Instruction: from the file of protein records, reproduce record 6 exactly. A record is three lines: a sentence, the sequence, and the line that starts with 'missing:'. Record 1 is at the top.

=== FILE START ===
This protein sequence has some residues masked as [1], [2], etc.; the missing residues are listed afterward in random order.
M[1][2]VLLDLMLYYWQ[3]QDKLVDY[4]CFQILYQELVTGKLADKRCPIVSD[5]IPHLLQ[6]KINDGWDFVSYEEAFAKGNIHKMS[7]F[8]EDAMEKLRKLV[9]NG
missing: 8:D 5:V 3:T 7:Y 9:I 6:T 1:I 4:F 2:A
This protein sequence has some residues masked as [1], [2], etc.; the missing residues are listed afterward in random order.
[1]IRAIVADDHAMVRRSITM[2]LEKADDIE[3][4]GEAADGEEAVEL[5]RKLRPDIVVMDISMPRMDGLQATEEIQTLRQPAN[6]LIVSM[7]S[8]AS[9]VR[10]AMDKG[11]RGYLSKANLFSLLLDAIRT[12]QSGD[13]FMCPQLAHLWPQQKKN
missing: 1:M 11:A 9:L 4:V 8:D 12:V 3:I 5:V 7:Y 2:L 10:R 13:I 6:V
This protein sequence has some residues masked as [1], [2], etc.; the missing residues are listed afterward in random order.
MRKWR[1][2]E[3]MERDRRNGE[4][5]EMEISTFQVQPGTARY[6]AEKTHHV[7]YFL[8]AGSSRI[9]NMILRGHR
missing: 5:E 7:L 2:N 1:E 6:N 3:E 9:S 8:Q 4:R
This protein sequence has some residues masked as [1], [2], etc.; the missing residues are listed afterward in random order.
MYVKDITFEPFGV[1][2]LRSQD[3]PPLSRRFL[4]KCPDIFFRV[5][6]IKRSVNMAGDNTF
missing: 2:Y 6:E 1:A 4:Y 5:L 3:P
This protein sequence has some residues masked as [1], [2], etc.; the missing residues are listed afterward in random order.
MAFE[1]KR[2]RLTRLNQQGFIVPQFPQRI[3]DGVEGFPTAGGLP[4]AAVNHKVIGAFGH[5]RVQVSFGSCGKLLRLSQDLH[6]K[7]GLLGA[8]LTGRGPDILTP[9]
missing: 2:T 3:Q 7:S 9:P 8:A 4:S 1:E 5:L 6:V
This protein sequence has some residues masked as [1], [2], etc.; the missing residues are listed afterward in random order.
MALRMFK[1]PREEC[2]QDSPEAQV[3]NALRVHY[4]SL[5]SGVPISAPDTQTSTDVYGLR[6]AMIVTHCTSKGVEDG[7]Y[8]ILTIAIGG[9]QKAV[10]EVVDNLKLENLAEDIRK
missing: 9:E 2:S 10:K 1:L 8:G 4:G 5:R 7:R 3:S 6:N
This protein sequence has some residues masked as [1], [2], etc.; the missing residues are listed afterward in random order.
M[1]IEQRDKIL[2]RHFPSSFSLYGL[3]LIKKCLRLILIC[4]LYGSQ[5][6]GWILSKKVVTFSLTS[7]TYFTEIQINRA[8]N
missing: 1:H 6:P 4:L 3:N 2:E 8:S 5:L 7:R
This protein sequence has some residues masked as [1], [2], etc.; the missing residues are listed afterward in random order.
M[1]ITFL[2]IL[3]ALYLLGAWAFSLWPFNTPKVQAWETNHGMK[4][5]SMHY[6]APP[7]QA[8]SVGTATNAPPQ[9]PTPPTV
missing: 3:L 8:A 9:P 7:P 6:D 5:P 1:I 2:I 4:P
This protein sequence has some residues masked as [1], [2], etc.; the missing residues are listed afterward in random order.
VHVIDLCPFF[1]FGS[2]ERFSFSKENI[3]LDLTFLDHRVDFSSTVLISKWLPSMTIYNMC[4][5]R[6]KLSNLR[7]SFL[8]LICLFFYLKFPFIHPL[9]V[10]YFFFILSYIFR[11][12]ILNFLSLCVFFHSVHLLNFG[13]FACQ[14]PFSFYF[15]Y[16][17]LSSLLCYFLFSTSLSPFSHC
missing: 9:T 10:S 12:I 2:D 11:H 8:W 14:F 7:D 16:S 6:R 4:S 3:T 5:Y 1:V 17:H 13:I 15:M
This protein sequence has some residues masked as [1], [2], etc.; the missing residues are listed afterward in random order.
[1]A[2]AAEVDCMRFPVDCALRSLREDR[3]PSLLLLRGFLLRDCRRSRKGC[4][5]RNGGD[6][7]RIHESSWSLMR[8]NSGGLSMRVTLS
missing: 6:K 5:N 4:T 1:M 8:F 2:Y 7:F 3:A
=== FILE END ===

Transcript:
This protein sequence has some residues masked as [1], [2], etc.; the missing residues are listed afterward in random order.
MALRMFK[1]PREEC[2]QDSPEAQV[3]NALRVHY[4]SL[5]SGVPISAPDTQTSTDVYGLR[6]AMIVTHCTSKGVEDG[7]Y[8]ILTIAIGG[9]QKAV[10]EVVDNLKLENLAEDIRK
missing: 9:E 2:S 10:K 1:L 8:G 4:G 5:R 7:R 3:S 6:N